I would be thrilled if the FMO's were cut out of this whole mess. I can still remember a time when direct contracting to a company was a common thing, and as long as you sold a few policies here and there (and had a low lapse ratio), everyone was happy. Of course, high production was alway preferred, but low production was basically acceptable by most companies. Anyway, as a guy who is, by most standards, a "low producer" in the Medicare space, I would welcome another $30 in compensation, and I would probably indirectly benefit from the prohibition "over and above" bonuses for the big producers, as they might not be flooding the market with so many advertisements. Their point about consumers being better off is also true, as a local agent in a small town is very unlikely to sell someone a product that doesn't fit that person; as reputation matters to that person. The slick sales folks on the other end of a telephone line only care about one thing -- closing the sale no matter what. I've always found it to be both hilarious and maddening when someone who KNOWS that I sell Medicare products will buy from a mass marketer, then contact me six months later complaining to me about how it isn't what the guy on the phone said it was.
And yes, $600 first-year and $300 renewal to sell a $0 premium plan is plenty as far as I'm concerned.


I keep hearing anyone can sell a zero premium product . Mapd could be $50 to $100 a month and the agents would still sell the same amount . Almost everyone has to buy it like car insurance .
 
Enjoy this aep because The mapd party is over and at its peak. Writing is on the wall and on legislative paper. The frenzy is similar to any other boom and bust cycles like the tech and real estate crashes. Maybe obesity or dental insurance is the next boom?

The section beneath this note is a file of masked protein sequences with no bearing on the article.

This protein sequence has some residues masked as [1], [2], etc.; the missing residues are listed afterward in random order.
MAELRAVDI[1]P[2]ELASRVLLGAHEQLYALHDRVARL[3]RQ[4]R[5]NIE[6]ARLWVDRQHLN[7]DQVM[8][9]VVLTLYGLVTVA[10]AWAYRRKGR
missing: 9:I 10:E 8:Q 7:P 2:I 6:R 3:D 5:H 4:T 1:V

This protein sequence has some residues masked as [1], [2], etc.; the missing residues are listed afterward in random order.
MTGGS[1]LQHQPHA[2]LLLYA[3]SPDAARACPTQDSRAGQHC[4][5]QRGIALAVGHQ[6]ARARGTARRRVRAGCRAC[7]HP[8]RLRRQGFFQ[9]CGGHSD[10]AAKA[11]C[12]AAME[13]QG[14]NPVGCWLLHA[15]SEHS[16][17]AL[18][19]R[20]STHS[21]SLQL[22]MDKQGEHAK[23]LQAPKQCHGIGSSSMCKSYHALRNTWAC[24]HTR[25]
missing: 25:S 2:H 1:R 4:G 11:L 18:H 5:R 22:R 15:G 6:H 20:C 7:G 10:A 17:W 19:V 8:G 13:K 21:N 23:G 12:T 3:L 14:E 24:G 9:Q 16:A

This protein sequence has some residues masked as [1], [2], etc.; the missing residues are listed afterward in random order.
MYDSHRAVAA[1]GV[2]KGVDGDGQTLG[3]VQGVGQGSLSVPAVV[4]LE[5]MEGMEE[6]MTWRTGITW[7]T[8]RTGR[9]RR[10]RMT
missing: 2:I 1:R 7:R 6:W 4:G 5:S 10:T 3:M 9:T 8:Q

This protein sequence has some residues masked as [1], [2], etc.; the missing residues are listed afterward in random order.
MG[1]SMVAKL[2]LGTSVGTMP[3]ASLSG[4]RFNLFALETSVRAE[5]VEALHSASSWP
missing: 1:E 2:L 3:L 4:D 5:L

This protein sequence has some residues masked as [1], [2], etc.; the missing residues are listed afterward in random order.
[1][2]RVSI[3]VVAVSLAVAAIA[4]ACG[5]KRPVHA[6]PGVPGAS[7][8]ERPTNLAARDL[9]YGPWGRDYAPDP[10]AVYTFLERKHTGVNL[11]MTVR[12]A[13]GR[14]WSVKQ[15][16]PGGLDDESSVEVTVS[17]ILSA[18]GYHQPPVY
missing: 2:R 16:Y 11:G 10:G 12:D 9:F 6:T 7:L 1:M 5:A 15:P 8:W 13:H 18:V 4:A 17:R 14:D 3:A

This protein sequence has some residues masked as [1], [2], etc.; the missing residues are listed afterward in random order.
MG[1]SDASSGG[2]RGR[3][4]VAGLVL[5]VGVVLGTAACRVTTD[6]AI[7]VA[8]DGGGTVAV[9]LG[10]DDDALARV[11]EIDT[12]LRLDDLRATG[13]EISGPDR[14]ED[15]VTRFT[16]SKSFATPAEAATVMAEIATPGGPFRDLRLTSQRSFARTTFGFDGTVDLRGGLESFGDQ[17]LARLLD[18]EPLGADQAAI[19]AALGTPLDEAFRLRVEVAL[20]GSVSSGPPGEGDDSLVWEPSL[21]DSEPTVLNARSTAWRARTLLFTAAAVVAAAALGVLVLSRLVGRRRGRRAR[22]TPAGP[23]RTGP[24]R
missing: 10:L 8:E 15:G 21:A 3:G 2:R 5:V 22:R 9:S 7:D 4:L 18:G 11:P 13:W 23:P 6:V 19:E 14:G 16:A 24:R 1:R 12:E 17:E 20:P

Enjoy this aep because The mapd party is over and at its peak. Writing is on the wall and on legislative paper. The frenzy is similar to any other boom and bust cycles like the tech and real estate crashes. Maybe obesity or dental insurance is the next boom?


Aca is coming next . I bet you 30% of people on aca are jobless for the last 2-3 yrs and brokers lieing saying they’re self employed .When trump gets back in you can sure as hell bet he cuts subsidies to the bone . I got people complaining about paying $55 a month . Unless you’re in the Middle income family mkt or 55 and over early retirement mkt aca is a shitshow of flipping . Young people coming and going . Poor people clicking ads being flipped monthly .Med sups won’t escape untouched . The gold rush cycle for agents to enter health insurance in general as been going on for 5 yrs.
 
Enjoy this aep because The mapd party is over and at its peak. Writing is on the wall and on legislative paper. The frenzy is similar to any other boom and bust cycles like the tech and real estate crashes. Maybe obesity or dental insurance is the next boom?
I say good riddance. Market is saturated. I have to uneducate then reeducate people every day because of the senseless and disingenuous advertising.

Btw, obesity insurance?